We estimate that the initial investment into this project will be around 14 million dollars (see Table 1). Since we are providing much of the technical, financial and local market expertise, we propose that we should hold 55% of the equity. This will also give IITG a strong standing in the Joint Venture, without losing out on the vast potential gain that we have to offer. 60% of the initial investment will be comprised of debt, and that number amounts to approximately $8,400,000. We propose to raise the debt requirements through investment banks such as Credit Suisse First Boston and other local Italian lending corporations (see Chart 1). Currently, we have a relationship with CSFB that offers us favorable interest rates.

Initial Investment ($14 million)

Debt: $8,400,000 Equity by CUITV: $3,080,000 Equity by IITG: $2,520,000

Chart 1: Division of $14 million investment among members of JV

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Lastly, we project that if our contract is signed by December 31st of 2001, that our facilities will be fully operational within 12 months, thereby yielding a date of January 1st, 2003 for the start of operations. This allows us 6 – 9 months for our advertising campaign, as well as 6 months for equipment set-up and the finalization of our facilities. We would plan on beginning physical preparation after the first three months of our advertising inception, allowing us to meet the one-year start date.

Note: The detailed Cost Analysis Tables follow; also note that the figures quoted herein are estimated for a network capacity of 10 million users. They cover all associated hardware and software/licensing costs, as appropriate. So, it is in the joint venture’s advantage to enlarge its’ customer base as fast as possible. All our efforts will be geared towards this very important goal. Please see our assumed customer base for our financial calculations.

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Cost Analysis – ( including start-up costs) Investment Costs: Computer Equipment IBM Mini Mainframes DELL Servers Content Workstations Licensing Sprint International Fiber Optic Network Spartan Networks Liberate TV Open TV Software World Gate Software Cable License

Item:

Quantity: Cost/Item:

Amount:

Equipment 3 Equipment 42 Equipment 25 Subtotal (a): License License License License License License Subtotal (b): 1 3 1 1 1 1

$250,000 $7,500 $10,000

$750,000 $315,000 $250,000 $1,315,000 $674,000 $1,725,000 $250,000 $426,000 $50,000 $0 $ 3,125,000

$674,000 $575,000 $250,000 $426,000 $50,000 $0

Networking Internal Network (cables, hubs, switches) External Network (installation costs) Set Top Boxes Advertising Television Magazines Infrastructure Building Space (1500 sq. ft) Management Training costs Network Specialists Content Programmers Advertising Specialists Other costs Other Licensing Interest Unexpected costs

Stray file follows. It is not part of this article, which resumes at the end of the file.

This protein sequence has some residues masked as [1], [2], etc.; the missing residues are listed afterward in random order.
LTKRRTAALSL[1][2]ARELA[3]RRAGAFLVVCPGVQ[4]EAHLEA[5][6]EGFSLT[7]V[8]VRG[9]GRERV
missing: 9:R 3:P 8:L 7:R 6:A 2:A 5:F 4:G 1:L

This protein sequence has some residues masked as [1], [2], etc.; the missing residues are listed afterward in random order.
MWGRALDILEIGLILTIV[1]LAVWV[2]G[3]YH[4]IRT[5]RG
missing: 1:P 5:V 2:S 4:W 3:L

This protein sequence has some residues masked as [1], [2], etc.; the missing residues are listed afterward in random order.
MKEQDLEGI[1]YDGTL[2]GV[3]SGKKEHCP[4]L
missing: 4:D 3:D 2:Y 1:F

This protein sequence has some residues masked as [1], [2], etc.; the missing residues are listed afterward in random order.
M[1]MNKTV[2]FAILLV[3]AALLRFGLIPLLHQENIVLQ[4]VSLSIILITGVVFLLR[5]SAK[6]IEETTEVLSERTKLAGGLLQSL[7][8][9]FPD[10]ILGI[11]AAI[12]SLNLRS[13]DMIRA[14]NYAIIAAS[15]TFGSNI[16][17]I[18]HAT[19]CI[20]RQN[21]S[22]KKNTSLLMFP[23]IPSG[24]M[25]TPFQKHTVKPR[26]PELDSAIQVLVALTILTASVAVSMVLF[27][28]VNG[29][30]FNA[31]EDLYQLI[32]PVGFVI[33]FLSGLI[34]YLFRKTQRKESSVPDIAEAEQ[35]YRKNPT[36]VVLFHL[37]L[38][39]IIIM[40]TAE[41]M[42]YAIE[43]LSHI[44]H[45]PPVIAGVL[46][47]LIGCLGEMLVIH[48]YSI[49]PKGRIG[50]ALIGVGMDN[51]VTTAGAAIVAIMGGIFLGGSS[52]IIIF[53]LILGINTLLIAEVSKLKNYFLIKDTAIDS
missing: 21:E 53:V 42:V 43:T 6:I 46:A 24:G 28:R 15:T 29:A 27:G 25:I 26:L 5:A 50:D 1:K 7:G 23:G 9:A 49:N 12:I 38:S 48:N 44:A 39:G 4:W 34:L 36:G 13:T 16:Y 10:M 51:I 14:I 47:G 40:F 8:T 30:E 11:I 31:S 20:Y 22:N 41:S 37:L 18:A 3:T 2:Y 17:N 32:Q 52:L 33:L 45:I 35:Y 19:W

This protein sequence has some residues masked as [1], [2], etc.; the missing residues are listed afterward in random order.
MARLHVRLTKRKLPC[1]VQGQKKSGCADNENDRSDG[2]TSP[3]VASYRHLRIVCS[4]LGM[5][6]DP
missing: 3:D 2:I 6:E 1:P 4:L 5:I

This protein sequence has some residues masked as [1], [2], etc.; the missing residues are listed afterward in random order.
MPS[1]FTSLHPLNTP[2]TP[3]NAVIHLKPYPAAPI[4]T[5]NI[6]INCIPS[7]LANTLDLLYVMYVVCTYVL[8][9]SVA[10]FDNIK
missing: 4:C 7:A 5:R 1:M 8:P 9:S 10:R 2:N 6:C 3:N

Equipment 3 Equipment 1 Equipment 0 Subtotal (c): Propagation 1 Propagation 1 Subtotal (d): Land Human Human Human Human Human Subtotal (e): 3 12 30 15 25 2

$400,000 $100,000 $0

$1,200,000 $100,000 $0 $1,300,000 $3,000,000 $1,000,000 $4,000,000 $450,000 $720,000 $300,000 $450,000 $750,000 $120,000 $2,790,000 $200,000 $626,500 $626,500 $1,253,000 $13,783,000

$3,000,000 $1,000,000

$150,000 $60,000 / year $10,000 / year $30,000 / year $30,000 / year $60,000 / year

License 1 % 5% of % 5% of Subtotal (f):

$200,000 $12,530,000 $12,530,000

Total Investment Cost: Table 1: Forecasted Initial Investment

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Years Initial Investment % Interest Total Investment

2003 13,783,000 689,150 14,472,150

2004 0 0 0 11,556,000 9,013,680 20,569,680 50,000 787,500 735,000 2,520,000 1,000,000 30,000 5,122,500

2005 0 0 0 12,364,920 9,644,638 22,009,558 50,000 826,875 771,750 2,646,000 1,000,000 30,000 5,324,625

2006 0 0 0 13,230,464 10,319,762 23,550,227 50,000 868,219 810,338 2,778,300 1,000,000 30,000 5,536,856

2007 0 0 0 14,156,597 11,042,146 25,198,742 50,000 911,630 850,854 2,917,215 1,000,000 30,000 5,759,699

2008 0 0 0 15,147,559 11,815,096 26,962,654 50,000 957,211 893,397 3,063,076 1,000,000 30,000 5,993,684

2009 0 0 0 16,207,888 12,642,152 28,850,040 50,000 1,005,072 938,067 3,216,230 1,000,000 30,000 6,239,368

2010 0 0 0 17,342,440 13,527,103 30,869,543 50,000 1,055,325 984,970 3,377,041 1,000,000 30,000 6,497,337

Sale of yearly subscriptions* 10,800,000 (with 100,000 @ 120 Euros/year
subscribers)

Special Content PPV* @ 156 Euros/year Total Income Additional Yearly Training Management Costs* Licensing Costs (Sprint) Personnel costs* Advertising Costs Building Maintenance Total Costs

8,424,000
(with 60,000 subscribers)

19,224,000 50,000 750,000 700,000 2,400,000 1,000,000 30,000 4,930,000

Net Cash Flows

(178,150) 15,447,180

16,684,933

18,013,370

19,439,043

20,968,970

22,610,672

24,372,206

Table 2: Forecasted Profit/Expenses (yearly) *This table has also factored in the following assumptions:    5% annual increase in regular customers. 5 % annual increase in special customers. 5% annual increase in salaries due to inflation & raises. 14